Am I given to understand correctly that this is a much more contentious nomination than is usual? It seems like the LP unified behind Browne and Badnarik more-or-less. Obviously Barr carries a highly unusual amount of baggage behind him. (DOMA, Drug War, PATRIOT, Fort Hood, etc)

    My solution, at least until Election Day is to work on other issues. I have a caucus idea in the works and will be working on Legislative Analysis as well.

    Come Election Day… I just don’t know.

  4. BTW I need to add, CA must have Barr/Root on the ballot per the bylaws. My hubby was the Bylaws chair for this past convention so I think he’s able to read them correctly 🙂 and it’s pretty cut-and-dried on that bylaw anyhow.

  5. Let us know what your caucus idea would be. I would certainly pay attention and get involved, depending on what you had in mind.

  6. I have proposed in New Mexico that we elect “Nobody” as electors and decline to place his name on our ballot (which would put out access at risk if he polls below the threshold). We are having a special convention this Sunday to elect electors.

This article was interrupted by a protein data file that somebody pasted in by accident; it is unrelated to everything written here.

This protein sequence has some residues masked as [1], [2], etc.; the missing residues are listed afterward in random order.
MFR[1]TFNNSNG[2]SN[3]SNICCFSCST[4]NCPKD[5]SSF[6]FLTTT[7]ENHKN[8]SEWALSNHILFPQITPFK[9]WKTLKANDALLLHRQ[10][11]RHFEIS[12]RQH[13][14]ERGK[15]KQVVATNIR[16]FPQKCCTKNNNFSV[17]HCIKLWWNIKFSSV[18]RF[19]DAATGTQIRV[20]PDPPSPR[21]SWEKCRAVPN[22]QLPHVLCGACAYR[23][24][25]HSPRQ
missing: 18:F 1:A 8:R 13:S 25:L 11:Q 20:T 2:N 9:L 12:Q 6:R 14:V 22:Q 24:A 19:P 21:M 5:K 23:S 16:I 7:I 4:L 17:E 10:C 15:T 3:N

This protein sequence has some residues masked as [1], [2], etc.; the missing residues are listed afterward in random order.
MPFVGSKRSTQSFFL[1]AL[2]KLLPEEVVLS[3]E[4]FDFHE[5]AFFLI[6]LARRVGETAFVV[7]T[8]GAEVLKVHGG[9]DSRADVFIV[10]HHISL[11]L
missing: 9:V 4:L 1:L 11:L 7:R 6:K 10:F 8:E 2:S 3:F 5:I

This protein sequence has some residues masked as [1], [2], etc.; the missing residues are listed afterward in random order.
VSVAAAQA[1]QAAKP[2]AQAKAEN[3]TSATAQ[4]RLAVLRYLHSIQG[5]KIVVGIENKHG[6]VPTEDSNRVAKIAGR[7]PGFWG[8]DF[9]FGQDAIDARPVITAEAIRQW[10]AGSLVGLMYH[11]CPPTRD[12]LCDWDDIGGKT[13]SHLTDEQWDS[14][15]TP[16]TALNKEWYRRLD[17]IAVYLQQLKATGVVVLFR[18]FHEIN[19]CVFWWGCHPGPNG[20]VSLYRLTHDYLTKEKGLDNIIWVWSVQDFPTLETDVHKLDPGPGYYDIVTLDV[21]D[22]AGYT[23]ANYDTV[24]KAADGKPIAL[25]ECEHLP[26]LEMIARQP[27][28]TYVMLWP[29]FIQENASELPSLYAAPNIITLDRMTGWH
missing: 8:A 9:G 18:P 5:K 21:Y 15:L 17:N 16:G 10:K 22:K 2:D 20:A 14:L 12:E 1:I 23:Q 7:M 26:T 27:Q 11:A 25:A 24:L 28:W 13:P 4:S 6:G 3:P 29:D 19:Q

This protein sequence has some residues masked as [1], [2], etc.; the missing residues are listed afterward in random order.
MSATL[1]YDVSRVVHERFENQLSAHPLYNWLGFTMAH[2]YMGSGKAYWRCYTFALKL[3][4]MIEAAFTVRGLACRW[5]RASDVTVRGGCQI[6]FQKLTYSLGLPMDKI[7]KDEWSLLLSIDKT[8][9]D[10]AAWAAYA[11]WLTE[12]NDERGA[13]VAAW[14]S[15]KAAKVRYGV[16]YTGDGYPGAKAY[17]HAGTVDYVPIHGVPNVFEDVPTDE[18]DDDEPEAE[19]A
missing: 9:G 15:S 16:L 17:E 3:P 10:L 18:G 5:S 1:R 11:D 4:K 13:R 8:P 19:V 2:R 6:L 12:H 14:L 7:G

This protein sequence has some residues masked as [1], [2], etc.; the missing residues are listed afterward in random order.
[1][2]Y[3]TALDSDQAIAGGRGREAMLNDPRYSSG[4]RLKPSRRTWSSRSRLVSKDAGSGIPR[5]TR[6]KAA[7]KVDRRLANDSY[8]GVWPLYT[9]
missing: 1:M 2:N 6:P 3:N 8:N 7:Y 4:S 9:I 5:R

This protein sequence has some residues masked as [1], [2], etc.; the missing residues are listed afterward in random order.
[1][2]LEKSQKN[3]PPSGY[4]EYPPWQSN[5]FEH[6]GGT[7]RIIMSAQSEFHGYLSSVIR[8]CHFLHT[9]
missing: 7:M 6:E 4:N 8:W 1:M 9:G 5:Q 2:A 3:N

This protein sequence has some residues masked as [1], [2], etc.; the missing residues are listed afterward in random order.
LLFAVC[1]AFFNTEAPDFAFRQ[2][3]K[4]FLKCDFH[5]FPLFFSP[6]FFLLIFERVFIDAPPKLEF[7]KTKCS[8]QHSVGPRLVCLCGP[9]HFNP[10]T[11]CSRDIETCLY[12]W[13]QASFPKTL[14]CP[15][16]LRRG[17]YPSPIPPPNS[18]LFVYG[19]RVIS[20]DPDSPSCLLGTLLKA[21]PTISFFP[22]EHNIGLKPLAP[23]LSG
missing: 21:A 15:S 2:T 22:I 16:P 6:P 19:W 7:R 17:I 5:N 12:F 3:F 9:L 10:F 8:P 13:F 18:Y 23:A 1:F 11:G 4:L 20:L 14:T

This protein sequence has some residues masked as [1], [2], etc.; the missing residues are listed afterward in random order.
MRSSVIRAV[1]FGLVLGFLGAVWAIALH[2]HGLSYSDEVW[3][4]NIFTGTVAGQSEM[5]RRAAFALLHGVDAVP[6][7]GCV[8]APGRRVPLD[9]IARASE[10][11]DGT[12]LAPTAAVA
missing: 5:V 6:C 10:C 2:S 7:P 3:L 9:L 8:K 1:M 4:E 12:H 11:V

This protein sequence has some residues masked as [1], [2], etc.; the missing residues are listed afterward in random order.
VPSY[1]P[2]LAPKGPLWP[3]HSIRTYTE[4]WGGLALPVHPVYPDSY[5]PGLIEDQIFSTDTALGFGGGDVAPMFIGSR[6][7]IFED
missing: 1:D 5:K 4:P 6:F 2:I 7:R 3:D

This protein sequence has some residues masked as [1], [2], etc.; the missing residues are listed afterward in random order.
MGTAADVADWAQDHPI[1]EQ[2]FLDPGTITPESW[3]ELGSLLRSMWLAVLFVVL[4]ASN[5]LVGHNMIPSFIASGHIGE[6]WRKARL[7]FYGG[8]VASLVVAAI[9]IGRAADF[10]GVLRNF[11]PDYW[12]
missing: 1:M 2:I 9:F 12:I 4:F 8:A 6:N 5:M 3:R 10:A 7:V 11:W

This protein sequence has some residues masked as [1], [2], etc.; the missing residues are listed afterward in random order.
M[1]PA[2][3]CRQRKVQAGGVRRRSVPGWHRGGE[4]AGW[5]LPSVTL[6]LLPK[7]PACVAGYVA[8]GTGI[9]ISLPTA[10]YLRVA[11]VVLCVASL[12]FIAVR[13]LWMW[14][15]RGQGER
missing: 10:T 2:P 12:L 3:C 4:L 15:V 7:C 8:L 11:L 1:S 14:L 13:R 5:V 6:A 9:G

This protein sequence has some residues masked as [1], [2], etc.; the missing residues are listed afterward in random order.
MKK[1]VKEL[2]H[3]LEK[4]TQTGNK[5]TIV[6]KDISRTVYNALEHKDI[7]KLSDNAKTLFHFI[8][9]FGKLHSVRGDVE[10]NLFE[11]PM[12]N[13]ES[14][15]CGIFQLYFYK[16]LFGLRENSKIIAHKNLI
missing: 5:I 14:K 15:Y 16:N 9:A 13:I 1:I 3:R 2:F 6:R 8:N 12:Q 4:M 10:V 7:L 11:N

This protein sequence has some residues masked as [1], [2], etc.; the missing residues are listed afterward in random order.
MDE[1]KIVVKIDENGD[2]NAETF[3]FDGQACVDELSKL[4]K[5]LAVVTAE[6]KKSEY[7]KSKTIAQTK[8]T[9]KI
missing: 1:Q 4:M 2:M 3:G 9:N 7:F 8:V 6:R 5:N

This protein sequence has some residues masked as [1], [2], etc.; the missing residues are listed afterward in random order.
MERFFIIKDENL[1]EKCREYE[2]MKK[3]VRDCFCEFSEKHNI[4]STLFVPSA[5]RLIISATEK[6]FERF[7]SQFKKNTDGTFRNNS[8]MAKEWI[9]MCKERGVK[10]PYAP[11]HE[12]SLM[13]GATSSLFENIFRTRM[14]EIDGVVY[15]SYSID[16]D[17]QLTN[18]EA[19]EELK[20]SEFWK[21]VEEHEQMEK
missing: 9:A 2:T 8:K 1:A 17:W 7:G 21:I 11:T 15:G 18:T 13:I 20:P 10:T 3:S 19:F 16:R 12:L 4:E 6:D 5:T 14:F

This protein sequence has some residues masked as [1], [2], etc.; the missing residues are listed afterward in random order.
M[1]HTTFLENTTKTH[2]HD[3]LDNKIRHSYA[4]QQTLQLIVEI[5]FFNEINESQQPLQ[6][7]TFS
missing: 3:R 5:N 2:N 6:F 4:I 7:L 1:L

However, I beleive the Bobarrians and their Viche-lino lap dogs have the votes to put him on. I expect to leave the LP until after the election and then assess the damage to party structure and the brand-name “libertarian.”

  7. Joseph, wouldn’t that be the equivalent of LPNM cutting off its face to spite its nose?

  8. The Massachusetts and New Mexico LPs were given, and took advantage of, representation in the national convention. Their delegates, like those of every other represented state, took part in the process of choosing a nominee.

    Time to pay the piper — you had your vote and you chose to cast it. The price of that is supporting the outcome.

  9. Actively working to keep Barr/Root off the ballot is directly opposite what the LP long has advocated—ballot access for all. Existing, corrupt ballot access law is the tool some have proposed using in order to accomplish this dubious goal. Libertarians are better than that.

  10. I think Mr. Torrey’s assertion that “nearly half the delegates in Denver aren’t happy with the results” is off the mark. I voted for Mary on all ballots, but did not see the nomination of Barr as a disaster and he was my #2 going into Denver (Steve Kubby jumped way up my list after the debates as well, and I would have preferred him to Root as VP). I will support Congressman Barr in his race.